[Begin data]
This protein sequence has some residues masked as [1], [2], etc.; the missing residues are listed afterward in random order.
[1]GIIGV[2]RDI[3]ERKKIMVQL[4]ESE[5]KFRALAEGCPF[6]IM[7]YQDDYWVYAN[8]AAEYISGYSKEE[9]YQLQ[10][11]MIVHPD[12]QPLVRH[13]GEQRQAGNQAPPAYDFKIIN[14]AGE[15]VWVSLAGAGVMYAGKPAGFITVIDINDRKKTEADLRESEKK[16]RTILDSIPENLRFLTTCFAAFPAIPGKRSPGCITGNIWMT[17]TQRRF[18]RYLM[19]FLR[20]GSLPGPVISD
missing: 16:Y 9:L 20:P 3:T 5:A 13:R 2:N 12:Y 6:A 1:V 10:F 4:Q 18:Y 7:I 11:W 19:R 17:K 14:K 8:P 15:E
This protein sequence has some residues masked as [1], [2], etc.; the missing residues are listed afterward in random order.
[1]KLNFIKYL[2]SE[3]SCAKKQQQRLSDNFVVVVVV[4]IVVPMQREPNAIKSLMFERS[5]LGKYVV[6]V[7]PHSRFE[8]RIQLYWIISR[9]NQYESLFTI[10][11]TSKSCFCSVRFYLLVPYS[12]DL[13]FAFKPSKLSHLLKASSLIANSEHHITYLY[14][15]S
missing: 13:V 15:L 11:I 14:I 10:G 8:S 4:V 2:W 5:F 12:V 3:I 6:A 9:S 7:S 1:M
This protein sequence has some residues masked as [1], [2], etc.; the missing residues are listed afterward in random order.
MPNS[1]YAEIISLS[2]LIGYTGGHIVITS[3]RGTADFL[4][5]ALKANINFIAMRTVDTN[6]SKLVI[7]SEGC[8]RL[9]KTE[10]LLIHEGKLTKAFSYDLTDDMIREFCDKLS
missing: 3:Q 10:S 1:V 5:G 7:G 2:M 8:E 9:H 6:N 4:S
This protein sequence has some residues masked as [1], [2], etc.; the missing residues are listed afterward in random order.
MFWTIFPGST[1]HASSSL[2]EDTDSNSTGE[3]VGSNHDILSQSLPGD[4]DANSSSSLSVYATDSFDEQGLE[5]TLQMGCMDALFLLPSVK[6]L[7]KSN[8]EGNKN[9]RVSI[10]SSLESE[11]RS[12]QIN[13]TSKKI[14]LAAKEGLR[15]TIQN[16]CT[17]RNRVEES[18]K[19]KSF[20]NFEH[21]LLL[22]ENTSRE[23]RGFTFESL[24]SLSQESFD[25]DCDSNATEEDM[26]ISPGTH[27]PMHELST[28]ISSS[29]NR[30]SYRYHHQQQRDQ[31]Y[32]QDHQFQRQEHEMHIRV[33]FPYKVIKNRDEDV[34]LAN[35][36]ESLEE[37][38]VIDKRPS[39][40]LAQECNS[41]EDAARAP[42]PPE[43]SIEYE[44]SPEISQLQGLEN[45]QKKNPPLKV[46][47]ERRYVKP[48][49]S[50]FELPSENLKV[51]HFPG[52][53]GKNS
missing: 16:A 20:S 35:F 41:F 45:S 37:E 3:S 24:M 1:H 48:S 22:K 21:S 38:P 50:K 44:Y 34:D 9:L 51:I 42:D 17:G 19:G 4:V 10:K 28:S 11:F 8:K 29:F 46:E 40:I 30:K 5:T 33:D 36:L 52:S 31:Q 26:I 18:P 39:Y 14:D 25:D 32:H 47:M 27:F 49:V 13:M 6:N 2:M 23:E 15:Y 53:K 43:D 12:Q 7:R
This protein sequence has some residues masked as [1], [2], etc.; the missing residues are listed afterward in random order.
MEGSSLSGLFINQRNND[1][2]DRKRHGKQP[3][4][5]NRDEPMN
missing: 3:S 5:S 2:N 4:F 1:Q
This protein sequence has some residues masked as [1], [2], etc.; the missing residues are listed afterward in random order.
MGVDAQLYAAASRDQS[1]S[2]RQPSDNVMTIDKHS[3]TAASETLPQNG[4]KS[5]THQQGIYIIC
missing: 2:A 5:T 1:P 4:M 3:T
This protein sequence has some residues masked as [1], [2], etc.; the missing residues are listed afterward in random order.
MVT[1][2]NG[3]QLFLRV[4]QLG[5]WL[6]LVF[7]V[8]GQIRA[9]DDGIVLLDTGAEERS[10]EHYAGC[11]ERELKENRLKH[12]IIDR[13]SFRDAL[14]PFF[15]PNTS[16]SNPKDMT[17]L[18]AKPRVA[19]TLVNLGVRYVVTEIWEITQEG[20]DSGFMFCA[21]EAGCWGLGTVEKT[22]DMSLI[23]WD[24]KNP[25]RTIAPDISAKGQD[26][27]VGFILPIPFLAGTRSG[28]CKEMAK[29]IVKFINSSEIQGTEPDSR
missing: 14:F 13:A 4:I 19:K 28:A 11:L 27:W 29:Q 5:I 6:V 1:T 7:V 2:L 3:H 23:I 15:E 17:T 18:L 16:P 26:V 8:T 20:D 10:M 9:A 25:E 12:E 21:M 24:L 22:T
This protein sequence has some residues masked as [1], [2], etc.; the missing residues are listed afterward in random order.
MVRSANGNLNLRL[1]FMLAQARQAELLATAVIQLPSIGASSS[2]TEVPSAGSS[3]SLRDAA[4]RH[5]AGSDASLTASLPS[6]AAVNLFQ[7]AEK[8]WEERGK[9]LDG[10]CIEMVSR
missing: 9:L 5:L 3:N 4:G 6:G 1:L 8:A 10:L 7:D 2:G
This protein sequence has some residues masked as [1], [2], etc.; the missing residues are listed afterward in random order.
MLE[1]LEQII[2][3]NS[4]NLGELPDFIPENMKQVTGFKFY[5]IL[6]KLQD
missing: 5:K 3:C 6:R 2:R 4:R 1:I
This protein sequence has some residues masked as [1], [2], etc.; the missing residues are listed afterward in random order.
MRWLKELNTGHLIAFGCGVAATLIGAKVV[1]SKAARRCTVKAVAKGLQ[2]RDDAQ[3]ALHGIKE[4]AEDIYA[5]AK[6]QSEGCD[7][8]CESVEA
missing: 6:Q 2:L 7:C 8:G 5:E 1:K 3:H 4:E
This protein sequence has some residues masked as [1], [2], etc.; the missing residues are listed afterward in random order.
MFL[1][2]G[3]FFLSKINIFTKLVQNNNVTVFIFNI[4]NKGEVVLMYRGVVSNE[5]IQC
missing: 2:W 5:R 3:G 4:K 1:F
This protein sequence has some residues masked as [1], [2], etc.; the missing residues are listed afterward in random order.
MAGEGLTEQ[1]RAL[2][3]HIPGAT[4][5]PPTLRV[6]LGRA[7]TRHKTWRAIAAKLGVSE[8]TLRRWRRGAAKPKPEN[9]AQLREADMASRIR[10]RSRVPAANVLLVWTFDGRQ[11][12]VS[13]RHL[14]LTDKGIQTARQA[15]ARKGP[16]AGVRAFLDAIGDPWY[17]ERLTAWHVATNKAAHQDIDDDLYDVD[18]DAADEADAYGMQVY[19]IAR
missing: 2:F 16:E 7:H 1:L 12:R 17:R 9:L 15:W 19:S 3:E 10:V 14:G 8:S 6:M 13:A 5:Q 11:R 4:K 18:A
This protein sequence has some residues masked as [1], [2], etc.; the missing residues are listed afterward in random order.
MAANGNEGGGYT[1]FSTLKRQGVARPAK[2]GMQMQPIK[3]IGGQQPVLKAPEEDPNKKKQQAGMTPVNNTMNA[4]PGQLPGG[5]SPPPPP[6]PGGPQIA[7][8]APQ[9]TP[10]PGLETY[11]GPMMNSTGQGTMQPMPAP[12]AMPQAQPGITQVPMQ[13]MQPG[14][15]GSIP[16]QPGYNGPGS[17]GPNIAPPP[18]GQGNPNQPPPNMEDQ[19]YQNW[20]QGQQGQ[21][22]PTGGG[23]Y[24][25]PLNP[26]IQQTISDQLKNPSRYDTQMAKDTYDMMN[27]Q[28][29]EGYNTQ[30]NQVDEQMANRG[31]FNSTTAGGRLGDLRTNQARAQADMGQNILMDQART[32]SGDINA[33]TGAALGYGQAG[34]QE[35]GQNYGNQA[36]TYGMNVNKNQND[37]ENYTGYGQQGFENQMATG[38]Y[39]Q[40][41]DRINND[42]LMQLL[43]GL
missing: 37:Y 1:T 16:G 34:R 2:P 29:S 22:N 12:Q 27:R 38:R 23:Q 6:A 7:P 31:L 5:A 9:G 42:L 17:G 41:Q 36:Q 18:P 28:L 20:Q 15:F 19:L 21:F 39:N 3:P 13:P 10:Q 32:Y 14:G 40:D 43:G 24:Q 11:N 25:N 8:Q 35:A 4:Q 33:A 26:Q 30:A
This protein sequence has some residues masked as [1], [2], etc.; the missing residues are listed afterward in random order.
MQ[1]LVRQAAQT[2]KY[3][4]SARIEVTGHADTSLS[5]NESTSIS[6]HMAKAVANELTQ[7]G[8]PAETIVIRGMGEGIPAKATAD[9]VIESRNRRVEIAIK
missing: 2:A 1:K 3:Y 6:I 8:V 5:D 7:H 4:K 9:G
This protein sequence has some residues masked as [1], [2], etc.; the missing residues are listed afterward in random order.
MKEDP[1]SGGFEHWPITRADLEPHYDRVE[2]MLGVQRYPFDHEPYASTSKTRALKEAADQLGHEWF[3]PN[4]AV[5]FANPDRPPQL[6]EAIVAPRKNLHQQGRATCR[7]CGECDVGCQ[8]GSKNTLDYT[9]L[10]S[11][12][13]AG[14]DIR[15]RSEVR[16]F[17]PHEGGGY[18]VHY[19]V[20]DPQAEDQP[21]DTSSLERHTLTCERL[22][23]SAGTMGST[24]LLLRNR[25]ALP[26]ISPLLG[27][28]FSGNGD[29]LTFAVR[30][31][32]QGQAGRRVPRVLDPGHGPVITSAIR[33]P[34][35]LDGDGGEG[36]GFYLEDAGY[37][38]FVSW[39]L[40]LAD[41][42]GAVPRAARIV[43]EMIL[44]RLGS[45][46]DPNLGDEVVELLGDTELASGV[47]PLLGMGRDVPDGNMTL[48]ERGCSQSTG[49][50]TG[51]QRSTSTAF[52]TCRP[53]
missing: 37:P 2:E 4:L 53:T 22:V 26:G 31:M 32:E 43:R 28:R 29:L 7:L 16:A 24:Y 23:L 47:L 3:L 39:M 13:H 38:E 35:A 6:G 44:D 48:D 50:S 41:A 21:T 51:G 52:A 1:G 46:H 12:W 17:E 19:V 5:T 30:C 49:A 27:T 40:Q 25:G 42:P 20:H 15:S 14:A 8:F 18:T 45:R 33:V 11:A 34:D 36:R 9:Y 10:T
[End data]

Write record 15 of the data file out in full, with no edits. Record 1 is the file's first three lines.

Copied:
This protein sequence has some residues masked as [1], [2], etc.; the missing residues are listed afterward in random order.
MKEDP[1]SGGFEHWPITRADLEPHYDRVE[2]MLGVQRYPFDHEPYASTSKTRALKEAADQLGHEWF[3]PN[4]AV[5]FANPDRPPQL[6]EAIVAPRKNLHQQGRATCR[7]CGECDVGCQ[8]GSKNTLDYT[9]L[10]S[11][12][13]AG[14]DIR[15]RSEVR[16]F[17]PHEGGGY[18]VHY[19]V[20]DPQAEDQP[21]DTSSLERHTLTCERL[22][23]SAGTMGST[24]LLLRNR[25]ALP[26]ISPLLG[27][28]FSGNGD[29]LTFAVR[30][31][32]QGQAGRRVPRVLDPGHGPVITSAIR[33]P[34][35]LDGDGGEG[36]GFYLEDAGY[37][38]FVSW[39]L[40]LAD[41][42]GAVPRAARIV[43]EMIL[44]RLGS[45][46]DPNLGDEVVELLGDTELASGV[47]PLLGMGRDVPDGNMTL[48]ERGCSQSTG[49][50]TG[51]QRSTSTAF[52]TCRP[53]
missing: 37:P 2:E 4:L 53:T 22:V 26:G 31:M 32:E 43:R 28:R 29:L 7:L 16:A 24:Y 23:L 47:L 3:L 39:M 13:H 38:E 35:A 6:G 44:D 48:D 50:S 41:A 21:T 51:G 52:A 1:G 46:H 12:W 17:E 19:V 5:T 30:C 49:A 27:T 40:Q 25:G 42:P 20:H 15:S 14:A 8:F 18:T 45:R 33:V 11:A 34:D 36:R 9:Y 10:T